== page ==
My discovery was two-fold. First, I was surprised at how little the Bible had to say specifically on the subject of parenting! Some claim there are 17 passages that address the subject; my findings were closer to 10. That is not to say that the Bible is void of wisdom and instruction on child rearing. Transforming babes in Christ to spiritually mature saints and raising children into responsible adults is very similar with many parallels. The Bible, of course, is filled with instruction for growing new Christians and the carry over application to child rearing is clear, relevant and extremely valuable. Many of the articles I have read by experts on parenting used these passages to make their points.
My second discovery was that the passages that do speak directly to parenting were divided equally among the subjects of discipline and instruction. But what I saw for the first time was that all of these passages pointed to one thing: obedience! The reason for discipline and instruction is that the child might learn to obey! The New Testament reinforces this with the single command “children obey your parents” that is given in Eph. 6:1 and Col. 3:20. This is the only command to children in the New Testament.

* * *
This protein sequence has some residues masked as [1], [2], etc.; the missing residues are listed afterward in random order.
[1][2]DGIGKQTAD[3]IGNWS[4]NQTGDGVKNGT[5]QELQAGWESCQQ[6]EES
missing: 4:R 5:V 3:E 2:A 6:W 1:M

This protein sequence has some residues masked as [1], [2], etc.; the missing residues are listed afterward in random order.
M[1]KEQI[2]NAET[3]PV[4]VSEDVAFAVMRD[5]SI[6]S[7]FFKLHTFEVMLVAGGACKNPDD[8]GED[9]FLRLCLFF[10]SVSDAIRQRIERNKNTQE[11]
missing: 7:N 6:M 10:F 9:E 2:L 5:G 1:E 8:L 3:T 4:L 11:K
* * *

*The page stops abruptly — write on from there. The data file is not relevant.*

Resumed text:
My studies in spiritual formation have convinced me that all formation in Christlikeness is oriented toward explicit easy obedience. The transformation of the heart, by grace, into a state of obedience allows the disciple to willingly obey the “all things” commanded by our Lord. Furthermore, a yielded heart is the inner condition that allows the Holy Spirit to enable the outer life of the individual to naturally express the character and teachings of Jesus.
The same is true in raising children! The formation of character through discipline and instruction is for the purpose of obedience. Once a child understands that he must obey and that he must do so with a willing attitude, then you scarcely have to teach him anything else! Once he knows he must obey, you can simply “ask” him to do whatever it is that you need or want him to do and he will do it. When a child has learned to obey willingly, then your discipline will be cut to a minimum and you can spend the vast majority of your time teaching, nurturing and forming that little one into the kind of man or woman you want them to be! So children, “obey your parents in the Lord, for this is right!”